These days I mostly fish larger waters with the Mono Rig, and I tie a 26 foot leader in about five sections. Oh, I’ve certainly used manufactured, extruded, tapered leaders through the years, but I’m never satisfied. So I keep tying all my own leaders, both short and long ones.
There’s really not much to it. And once you dial in your own preferences and adjustments to a leader formula, you won’t tie many leaders each season. But finding those variations is half the fun.
Here are three great reasons for rolling your own.
Fit the situation
With a manufactured leader, all you really adjust is the tippet section. Sometimes that’s enough, but too often you end up making do with a leader that isn’t right for the water in front of you.
Consider the small streams I mentioned earlier; I have more control and confidence when fishing my own small stream leader. Most off-the-shelf leaders are over-sized for the backcountry streams — they’re too thick and too long. Sure, I can shorten the butt section and trim the tippet section, but I can’t adjust the taper, and in most cases, the tapered section is too long for a tight, rhododendron choked brookie stream that’s six feet wide.
In such places, I often adapt my hand-tied leader to match the conditions. I might keep the tippet section, but trim the tapered section, just enough to condense the whole thing to under six feet.
Likewise, I make the same type of adjustments to my standard dry fly leaders, nymphing leaders and streamer leaders. Whatever the case, whatever the water before me requires, I can lengthen, shorten and modify the leader to precisely match the situation.
The skills to adapt
I’m not suggesting that you tie your own leaders from scratch on the stream. No. Tie them at home, and occasionally modify them onstream, when needed.
But tying those blood knots and double surgeon’s knots over and over, clipping, wrapping and twisting the monofilament gives your fingers a chance to learn the habit of tying knots. And when it comes time make onstream adjustments, when you need to shorten the 3X section, you won’t hesitate in front of a pod of rising trout feeding in the waning light of dusk. You won’t waste time.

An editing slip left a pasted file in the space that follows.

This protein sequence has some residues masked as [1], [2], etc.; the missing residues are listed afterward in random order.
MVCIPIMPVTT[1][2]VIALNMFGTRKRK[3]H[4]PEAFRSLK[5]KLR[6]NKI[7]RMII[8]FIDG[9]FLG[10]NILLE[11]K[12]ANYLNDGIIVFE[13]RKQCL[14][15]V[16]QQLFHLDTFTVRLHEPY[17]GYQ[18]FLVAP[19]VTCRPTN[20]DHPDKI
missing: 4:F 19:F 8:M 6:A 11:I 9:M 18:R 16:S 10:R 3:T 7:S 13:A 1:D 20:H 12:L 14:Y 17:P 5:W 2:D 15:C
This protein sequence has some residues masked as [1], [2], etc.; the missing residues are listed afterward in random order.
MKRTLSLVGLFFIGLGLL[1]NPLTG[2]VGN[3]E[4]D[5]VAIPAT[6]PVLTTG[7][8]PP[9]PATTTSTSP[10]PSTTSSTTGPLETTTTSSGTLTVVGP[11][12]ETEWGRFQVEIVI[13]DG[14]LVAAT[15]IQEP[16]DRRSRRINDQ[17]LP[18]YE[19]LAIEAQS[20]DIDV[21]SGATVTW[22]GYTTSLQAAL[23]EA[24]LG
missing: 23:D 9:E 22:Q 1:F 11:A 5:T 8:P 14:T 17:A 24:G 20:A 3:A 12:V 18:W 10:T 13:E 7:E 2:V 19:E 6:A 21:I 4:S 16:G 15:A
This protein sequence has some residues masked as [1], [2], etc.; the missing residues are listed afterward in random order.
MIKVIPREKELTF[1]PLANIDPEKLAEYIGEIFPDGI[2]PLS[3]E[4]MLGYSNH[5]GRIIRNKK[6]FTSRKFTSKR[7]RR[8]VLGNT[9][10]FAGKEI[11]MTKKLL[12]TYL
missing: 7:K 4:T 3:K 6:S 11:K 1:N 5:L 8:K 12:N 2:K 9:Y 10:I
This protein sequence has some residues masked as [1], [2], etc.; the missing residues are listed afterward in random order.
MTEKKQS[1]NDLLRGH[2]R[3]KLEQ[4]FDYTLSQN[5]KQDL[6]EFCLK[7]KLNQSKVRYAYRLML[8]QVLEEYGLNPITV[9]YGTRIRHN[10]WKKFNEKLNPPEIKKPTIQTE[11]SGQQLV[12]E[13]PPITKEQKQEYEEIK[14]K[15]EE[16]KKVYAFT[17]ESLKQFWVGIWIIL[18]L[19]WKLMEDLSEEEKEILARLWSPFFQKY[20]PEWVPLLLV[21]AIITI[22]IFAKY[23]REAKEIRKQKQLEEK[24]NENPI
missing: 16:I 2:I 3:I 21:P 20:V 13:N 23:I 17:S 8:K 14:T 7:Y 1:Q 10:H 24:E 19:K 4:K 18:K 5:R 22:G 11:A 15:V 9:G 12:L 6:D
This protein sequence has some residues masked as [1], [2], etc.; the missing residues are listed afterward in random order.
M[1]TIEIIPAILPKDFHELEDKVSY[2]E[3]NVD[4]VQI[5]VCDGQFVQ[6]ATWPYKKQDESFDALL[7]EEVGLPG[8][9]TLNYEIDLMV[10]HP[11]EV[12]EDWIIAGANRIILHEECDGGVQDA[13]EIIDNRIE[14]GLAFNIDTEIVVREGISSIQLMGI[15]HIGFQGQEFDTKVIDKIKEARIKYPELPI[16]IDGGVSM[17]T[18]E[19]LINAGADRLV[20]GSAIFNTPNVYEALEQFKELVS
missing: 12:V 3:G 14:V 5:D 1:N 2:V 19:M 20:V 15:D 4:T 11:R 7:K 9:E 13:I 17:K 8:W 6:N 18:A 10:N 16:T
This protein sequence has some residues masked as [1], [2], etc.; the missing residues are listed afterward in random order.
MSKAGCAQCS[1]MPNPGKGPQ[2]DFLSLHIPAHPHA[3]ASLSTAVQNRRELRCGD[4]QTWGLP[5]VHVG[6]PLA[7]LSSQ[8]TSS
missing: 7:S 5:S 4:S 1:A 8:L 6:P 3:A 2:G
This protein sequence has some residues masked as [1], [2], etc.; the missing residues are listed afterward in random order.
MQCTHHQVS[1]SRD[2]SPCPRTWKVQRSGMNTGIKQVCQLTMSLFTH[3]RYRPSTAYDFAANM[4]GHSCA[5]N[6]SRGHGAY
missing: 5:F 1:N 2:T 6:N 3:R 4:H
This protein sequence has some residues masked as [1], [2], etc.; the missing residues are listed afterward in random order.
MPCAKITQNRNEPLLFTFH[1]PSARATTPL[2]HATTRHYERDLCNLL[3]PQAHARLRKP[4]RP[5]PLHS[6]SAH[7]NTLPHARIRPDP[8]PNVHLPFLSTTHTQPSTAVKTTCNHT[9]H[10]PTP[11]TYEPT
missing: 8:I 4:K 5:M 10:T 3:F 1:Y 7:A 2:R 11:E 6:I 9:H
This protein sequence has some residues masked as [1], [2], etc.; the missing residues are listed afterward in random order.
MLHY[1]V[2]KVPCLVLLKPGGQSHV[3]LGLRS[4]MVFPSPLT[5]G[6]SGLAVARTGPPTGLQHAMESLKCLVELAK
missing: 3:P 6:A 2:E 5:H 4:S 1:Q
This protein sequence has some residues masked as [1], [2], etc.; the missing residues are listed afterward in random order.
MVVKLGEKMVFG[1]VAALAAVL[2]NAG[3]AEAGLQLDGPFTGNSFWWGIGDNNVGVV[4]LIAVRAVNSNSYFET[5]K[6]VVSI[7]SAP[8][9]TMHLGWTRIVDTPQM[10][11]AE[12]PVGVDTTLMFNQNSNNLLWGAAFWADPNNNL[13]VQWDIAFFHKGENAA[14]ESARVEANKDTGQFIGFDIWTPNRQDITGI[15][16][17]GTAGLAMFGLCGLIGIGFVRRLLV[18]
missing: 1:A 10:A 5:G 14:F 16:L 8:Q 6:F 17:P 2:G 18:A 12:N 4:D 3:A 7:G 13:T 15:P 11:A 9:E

Tying your own leaders gives you the skills to adapt.
Thinner butt sections
From George Harvey, I learned that the butt section of a leader should match the flexibility of the fly line it’s attached to, and not the diameter. I couldn’t agree more.
Most manufactured leaders are designed with butt sections around .024” -.020”, roughly matching the diameter of our trout fly lines. But those thick mono butt sections are far stiffer than my fly lines. I prefer to start my leaders with butt sections of .017” Maxima Chameleon since it’s a much closer match to the flexibility of the 3-6 weight fly lines that I commonly use. To me, the difference is extraordinary.
I encourage you to seek out leader formulas that fit your own situations. Don’t accept whatever comes off the wall at the fly shop. Instead, buy a few spools of Maxima Chameleon and start tying your own leaders.
My point here is not to give you specific leader formulas. You can find those in many other articles and books, and you’ll adapt them to fit your own situations. And you don’t have to use Maxima Chameleon either.
That said, I’m happy to share my own preferences.
You can find my favorite dry fly leader here.
Tying your own leaders is well worth the time invested. A leader designed for your own specific purposes puts you in more control of the outcome. And tying your own leaders is another aspect of fly fishing that draws you deeper into the game.
Fish hard, friends.
Enjoy the day
T R O U T B I T T E N